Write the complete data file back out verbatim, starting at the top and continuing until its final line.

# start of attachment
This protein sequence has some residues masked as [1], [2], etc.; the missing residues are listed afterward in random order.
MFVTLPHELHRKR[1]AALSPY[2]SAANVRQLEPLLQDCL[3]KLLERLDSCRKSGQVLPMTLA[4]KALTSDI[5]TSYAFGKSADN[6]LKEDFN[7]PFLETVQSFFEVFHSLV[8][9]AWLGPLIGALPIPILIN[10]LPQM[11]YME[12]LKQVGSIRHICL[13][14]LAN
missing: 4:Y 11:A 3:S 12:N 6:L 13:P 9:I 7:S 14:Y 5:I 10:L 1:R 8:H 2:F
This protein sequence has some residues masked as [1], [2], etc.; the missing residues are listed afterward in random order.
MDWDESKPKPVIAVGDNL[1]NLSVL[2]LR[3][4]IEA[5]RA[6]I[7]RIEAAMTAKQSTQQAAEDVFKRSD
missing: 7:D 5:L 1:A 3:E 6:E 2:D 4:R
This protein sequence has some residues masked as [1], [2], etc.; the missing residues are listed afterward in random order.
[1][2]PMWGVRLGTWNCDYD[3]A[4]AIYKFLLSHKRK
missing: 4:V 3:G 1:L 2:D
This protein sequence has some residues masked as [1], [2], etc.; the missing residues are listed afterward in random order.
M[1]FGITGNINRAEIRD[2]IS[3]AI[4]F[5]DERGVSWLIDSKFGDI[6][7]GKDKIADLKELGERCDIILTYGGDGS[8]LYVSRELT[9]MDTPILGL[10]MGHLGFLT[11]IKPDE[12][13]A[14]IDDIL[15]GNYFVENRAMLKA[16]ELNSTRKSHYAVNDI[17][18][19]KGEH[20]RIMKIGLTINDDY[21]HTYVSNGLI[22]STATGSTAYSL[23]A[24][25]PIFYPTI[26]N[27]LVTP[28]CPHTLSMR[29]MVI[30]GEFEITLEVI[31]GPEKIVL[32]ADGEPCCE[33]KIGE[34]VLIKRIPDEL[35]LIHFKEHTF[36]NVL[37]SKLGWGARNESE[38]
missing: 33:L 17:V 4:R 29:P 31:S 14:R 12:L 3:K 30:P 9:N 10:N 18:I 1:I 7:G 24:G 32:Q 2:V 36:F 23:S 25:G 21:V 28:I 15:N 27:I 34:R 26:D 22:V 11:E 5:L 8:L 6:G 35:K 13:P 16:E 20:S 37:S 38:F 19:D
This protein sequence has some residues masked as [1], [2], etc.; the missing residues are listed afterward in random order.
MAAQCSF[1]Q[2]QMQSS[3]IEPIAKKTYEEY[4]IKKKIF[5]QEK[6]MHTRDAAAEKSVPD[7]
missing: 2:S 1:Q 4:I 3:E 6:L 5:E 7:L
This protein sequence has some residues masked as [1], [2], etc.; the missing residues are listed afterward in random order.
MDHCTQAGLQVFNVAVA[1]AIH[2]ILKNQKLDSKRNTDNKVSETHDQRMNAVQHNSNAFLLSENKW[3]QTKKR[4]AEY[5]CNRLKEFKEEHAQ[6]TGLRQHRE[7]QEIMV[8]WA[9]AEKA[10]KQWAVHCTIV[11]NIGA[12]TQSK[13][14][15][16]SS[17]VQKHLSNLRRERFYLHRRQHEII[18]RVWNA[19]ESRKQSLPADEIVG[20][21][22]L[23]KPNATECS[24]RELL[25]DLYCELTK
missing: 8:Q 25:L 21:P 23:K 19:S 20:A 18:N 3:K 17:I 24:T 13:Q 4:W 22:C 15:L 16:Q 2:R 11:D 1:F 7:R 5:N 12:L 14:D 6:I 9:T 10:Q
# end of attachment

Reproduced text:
This protein sequence has some residues masked as [1], [2], etc.; the missing residues are listed afterward in random order.
MFVTLPHELHRKR[1]AALSPY[2]SAANVRQLEPLLQDCL[3]KLLERLDSCRKSGQVLPMTLA[4]KALTSDI[5]TSYAFGKSADN[6]LKEDFN[7]PFLETVQSFFEVFHSLV[8][9]AWLGPLIGALPIPILIN[10]LPQM[11]YME[12]LKQVGSIRHICL[13][14]LAN
missing: 4:Y 11:A 3:S 12:N 6:L 13:P 9:I 7:S 14:Y 5:I 10:L 1:R 8:H 2:F
This protein sequence has some residues masked as [1], [2], etc.; the missing residues are listed afterward in random order.
MDWDESKPKPVIAVGDNL[1]NLSVL[2]LR[3][4]IEA[5]RA[6]I[7]RIEAAMTAKQSTQQAAEDVFKRSD
missing: 7:D 5:L 1:A 3:E 6:E 2:D 4:R
This protein sequence has some residues masked as [1], [2], etc.; the missing residues are listed afterward in random order.
[1][2]PMWGVRLGTWNCDYD[3]A[4]AIYKFLLSHKRK
missing: 4:V 3:G 1:L 2:D
This protein sequence has some residues masked as [1], [2], etc.; the missing residues are listed afterward in random order.
M[1]FGITGNINRAEIRD[2]IS[3]AI[4]F[5]DERGVSWLIDSKFGDI[6][7]GKDKIADLKELGERCDIILTYGGDGS[8]LYVSRELT[9]MDTPILGL[10]MGHLGFLT[11]IKPDE[12][13]A[14]IDDIL[15]GNYFVENRAMLKA[16]ELNSTRKSHYAVNDI[17][18][19]KGEH[20]RIMKIGLTINDDY[21]HTYVSNGLI[22]STATGSTAYSL[23]A[24][25]PIFYPTI[26]N[27]LVTP[28]CPHTLSMR[29]MVI[30]GEFEITLEVI[31]GPEKIVL[32]ADGEPCCE[33]KIGE[34]VLIKRIPDEL[35]LIHFKEHTF[36]NVL[37]SKLGWGARNESE[38]
missing: 33:L 17:V 4:R 29:P 31:S 14:R 12:L 3:K 30:P 9:N 10:N 18:I 1:I 7:G 24:G 32:Q 2:V 36:F 23:S 25:G 21:V 28:I 15:N 27:I 34:R 26:D 22:V 11:E 5:L 8:L 6:G 35:K 13:P 16:E 20:S 37:S 38:F 19:D
This protein sequence has some residues masked as [1], [2], etc.; the missing residues are listed afterward in random order.
MAAQCSF[1]Q[2]QMQSS[3]IEPIAKKTYEEY[4]IKKKIF[5]QEK[6]MHTRDAAAEKSVPD[7]
missing: 2:S 1:Q 4:I 3:E 6:L 5:E 7:L
This protein sequence has some residues masked as [1], [2], etc.; the missing residues are listed afterward in random order.
MDHCTQAGLQVFNVAVA[1]AIH[2]ILKNQKLDSKRNTDNKVSETHDQRMNAVQHNSNAFLLSENKW[3]QTKKR[4]AEY[5]CNRLKEFKEEHAQ[6]TGLRQHRE[7]QEIMV[8]WA[9]AEKA[10]KQWAVHCTIV[11]NIGA[12]TQSK[13][14][15][16]SS[17]VQKHLSNLRRERFYLHRRQHEII[18]RVWNA[19]ESRKQSLPADEIVG[20][21][22]L[23]KPNATECS[24]RELL[25]DLYCELTK
missing: 8:Q 25:L 21:P 23:K 19:S 20:A 18:N 3:K 17:I 24:T 13:Q 4:W 22:C 15:L 16:Q 2:R 11:D 1:F 7:R 5:N 12:L 14:D 6:I 9:T 10:Q